Translucent screens


I direct your attention to the co–star of last year's surprisingly good 3D movie Expelled from Paradise, voiced by the Queen of Tsundere herself. Specifically, take note of the device she's using:

Angela Balzac from Exiled from Paradise

No, I'm not referring to her gravity defying leotard, or her otherwise traditionally constructed closed headphones (though the material science of both may be fascinating). She's using a music player or a phone equipped with a translucent display.

Whether it's the last episode of Star Trek Voyager, or Minority Report, or Tony Stark's wall mounted screens, futuristic displays necessiate them being translucent. This suggests two things:

  1. Technology has advanced to where translucent screens are possible
  2. Society deems them useful and practical

Point 1 is already partly true. HUDs on aircraft, flexible OLED displays and possibly even projectors allow this. At some point though, they'll be bright and affordable enough to be used everywhere.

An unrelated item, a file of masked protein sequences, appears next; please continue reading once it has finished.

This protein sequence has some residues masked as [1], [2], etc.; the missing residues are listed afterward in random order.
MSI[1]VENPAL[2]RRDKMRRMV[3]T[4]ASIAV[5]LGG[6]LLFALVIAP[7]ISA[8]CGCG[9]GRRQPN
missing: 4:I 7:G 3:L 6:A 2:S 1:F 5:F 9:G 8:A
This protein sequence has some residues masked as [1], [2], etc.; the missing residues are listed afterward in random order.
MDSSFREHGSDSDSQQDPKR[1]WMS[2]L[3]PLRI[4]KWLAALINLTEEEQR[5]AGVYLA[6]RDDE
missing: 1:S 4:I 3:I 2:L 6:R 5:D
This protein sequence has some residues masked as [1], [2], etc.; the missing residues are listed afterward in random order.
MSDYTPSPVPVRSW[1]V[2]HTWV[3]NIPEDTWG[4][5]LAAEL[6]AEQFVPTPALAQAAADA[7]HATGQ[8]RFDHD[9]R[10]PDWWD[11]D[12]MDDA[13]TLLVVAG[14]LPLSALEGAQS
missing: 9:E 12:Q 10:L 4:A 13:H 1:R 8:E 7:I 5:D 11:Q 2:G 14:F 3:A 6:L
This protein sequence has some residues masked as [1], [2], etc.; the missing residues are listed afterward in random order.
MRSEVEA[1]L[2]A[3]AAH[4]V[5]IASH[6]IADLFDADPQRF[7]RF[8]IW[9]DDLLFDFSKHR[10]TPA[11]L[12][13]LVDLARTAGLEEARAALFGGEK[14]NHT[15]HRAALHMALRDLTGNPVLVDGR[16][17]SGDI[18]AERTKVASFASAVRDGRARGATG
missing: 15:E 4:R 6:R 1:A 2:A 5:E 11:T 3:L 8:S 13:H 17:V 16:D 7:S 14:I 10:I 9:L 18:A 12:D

Point 2 is more difficult. Just because something is technically possible, should we do it?

When we got high resolution screens with billions of colours, it took over a decade of skeuomorphic designs before we scaled back to simpler (pardon, “flatter”) interfaces. When Netscape implemented the <marquee> element, we had to endure it on sites before good (better?) taste prevailed. I'm sure you could list plenty more examples.

(Yes, I was in primary school at the time, and my first websites were flooded with marquees. We all do crazy things when we're young).

At some point, a translucent screened smartphone will appear. Maybe it will help people watch where they're going! But I'm unconvinced that just because point 1 is true, that point 2 necessarily follows (or that it even should).

Who knows, after a few generations of translucent devices, shipping with a solid background may be a selling point. Then we really would have come full circle.

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Ruben Schade is a technical writer and infrastructure architect in Sydney, Australia who refers to himself in the third person. Hi!

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